Driving Your Herd – Better Techniques to Get Where You’re Going

Last week Tom Krawiec wrote about how much money he saved simply by using low-stress handling to drive his cattle. Since folks wanted to learn more, Whit is sharing this article on the low-stress handling techniques that made Tom's cattle drive possible. Just about everything we do with our cattle comes down to driving them someplace, whether to summer pasture and back, or into or out of the corral, or up the alley, onto the scale, or through the crowd pen and up the chute. And a really important thing to understand is that if we don’t drive our animals properly we’re going to have problems (e.g., resistance, runbacks), but if we drive them properly we should avoid creating unnecessary problems and old problems will often disappear. When done conventionally, driving can be very high stress. It often entails a lot of help, relentless pressure, noise, aggressive or barking dogs, stock whips, and racing around. Basically, we just out-gun ‘em and make ‘em go where we want with fear and force. And that’s exactly what I did for 38 years. In reality, I didn’t have a clue what I was doing, but try and tell me that at the time and I wouldn’t have listened because, of course, I knew that there was only one way to work a cow. But now I’ve learned that there’s a better way. From the low-stress livestock han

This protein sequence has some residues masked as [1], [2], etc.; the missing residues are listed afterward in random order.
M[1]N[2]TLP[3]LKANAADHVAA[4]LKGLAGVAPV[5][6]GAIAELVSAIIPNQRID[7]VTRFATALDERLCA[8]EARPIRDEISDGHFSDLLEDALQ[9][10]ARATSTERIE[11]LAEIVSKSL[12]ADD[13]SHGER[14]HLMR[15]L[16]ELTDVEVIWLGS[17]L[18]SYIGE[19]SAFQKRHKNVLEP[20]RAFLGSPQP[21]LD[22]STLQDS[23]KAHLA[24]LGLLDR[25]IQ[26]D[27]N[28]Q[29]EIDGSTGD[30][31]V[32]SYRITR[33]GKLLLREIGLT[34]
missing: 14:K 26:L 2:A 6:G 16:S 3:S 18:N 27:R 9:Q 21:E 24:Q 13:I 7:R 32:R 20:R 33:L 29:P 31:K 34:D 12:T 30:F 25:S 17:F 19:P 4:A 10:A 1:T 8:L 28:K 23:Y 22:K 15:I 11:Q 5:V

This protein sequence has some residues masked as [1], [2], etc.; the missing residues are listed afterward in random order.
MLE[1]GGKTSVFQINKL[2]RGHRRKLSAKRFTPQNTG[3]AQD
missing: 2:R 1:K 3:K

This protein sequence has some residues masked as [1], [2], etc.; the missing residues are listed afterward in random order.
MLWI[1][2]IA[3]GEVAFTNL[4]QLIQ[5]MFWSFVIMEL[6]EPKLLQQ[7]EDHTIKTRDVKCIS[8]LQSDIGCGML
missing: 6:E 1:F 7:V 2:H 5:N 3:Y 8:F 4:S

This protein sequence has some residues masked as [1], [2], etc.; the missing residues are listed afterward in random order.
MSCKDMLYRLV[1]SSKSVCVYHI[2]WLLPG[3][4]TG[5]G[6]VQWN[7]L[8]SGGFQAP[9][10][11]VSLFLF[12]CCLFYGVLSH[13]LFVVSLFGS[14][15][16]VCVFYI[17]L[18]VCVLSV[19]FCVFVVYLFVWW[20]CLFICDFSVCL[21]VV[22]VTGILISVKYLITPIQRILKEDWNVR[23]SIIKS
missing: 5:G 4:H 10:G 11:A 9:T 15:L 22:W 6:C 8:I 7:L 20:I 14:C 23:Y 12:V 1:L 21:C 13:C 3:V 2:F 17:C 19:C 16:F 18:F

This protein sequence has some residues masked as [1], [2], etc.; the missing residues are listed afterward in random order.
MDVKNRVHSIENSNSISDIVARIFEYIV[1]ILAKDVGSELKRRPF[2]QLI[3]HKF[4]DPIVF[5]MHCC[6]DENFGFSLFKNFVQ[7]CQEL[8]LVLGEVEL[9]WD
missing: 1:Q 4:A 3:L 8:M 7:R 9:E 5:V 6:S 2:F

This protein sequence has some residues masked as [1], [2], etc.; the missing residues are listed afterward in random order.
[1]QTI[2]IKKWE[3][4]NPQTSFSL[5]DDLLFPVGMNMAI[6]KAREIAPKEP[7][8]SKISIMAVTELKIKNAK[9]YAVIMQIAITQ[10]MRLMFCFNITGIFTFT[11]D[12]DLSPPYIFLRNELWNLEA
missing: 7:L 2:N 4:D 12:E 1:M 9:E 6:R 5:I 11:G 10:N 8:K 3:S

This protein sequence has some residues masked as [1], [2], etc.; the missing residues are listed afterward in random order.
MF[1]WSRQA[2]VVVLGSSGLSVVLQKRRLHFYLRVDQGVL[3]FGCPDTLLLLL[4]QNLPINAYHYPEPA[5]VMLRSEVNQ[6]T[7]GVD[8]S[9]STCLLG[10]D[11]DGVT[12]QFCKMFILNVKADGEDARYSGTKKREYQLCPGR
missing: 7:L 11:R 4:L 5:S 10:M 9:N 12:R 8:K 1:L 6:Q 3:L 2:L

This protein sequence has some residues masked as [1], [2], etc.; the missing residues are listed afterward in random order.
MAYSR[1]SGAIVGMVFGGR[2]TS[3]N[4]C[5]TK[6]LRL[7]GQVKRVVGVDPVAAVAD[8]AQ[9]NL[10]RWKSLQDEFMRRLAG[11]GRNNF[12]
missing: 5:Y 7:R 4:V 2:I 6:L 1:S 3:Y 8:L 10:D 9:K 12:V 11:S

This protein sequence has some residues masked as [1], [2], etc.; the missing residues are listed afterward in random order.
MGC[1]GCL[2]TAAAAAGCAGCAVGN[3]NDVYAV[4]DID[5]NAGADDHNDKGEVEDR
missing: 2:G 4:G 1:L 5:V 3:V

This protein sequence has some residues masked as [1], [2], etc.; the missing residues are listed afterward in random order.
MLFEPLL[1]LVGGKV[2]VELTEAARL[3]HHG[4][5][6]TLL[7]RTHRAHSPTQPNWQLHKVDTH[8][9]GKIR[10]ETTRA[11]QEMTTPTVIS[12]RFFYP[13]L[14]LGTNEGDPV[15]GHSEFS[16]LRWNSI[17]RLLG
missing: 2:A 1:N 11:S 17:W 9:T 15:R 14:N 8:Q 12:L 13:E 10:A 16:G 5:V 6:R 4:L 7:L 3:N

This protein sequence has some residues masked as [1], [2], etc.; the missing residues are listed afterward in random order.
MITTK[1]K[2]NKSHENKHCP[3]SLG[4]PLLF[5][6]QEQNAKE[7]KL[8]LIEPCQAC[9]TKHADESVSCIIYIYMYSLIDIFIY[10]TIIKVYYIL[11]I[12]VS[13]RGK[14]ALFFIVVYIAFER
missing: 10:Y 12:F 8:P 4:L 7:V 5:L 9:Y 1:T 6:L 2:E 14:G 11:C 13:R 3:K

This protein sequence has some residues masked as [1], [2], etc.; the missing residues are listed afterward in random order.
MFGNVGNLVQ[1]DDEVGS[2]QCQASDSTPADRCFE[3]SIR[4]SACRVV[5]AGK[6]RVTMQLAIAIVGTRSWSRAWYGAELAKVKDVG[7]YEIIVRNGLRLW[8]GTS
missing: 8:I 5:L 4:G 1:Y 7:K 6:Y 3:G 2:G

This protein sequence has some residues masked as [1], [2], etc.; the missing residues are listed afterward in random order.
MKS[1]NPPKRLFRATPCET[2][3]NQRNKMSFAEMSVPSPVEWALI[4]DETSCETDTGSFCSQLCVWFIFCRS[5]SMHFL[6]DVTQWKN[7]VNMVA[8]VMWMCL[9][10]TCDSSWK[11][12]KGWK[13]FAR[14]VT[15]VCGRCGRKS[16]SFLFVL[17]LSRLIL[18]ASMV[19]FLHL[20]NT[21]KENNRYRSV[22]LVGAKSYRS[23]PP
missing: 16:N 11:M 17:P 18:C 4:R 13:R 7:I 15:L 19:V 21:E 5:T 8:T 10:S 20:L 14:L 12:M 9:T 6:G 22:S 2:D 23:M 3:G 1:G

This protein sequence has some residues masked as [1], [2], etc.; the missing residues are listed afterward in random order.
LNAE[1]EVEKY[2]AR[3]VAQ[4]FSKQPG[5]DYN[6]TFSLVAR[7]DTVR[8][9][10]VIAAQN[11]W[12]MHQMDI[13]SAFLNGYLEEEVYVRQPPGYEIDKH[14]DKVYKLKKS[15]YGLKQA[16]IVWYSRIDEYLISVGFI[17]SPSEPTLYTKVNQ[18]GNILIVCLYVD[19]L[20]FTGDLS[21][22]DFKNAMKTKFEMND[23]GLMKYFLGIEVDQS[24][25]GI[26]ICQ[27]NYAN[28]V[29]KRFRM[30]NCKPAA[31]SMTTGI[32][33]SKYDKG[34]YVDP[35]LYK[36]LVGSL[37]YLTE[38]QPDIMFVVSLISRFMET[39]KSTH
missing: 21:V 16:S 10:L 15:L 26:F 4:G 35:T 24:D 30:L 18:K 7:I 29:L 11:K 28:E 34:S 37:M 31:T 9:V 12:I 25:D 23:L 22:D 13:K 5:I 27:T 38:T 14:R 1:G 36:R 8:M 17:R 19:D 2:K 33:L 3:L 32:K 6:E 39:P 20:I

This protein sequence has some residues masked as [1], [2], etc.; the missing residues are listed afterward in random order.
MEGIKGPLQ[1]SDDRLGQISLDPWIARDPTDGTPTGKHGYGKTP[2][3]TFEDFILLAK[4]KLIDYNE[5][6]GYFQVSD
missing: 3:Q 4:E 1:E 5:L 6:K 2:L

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One thought on “Driving Your Herd – Better Techniques to Get Where You’re Going

  1. As usual, Whit Hibbard does an excellent job describing good stockmanship principles. These principles take practice, but they work well in virtually every situation. If you truly care about humane handling of your livestock, take the time to read and digest all of Whit’s articles and put the information into practice. Read them over again, later, for good measure, if you are like me and things don’t sink in 100% the first time.

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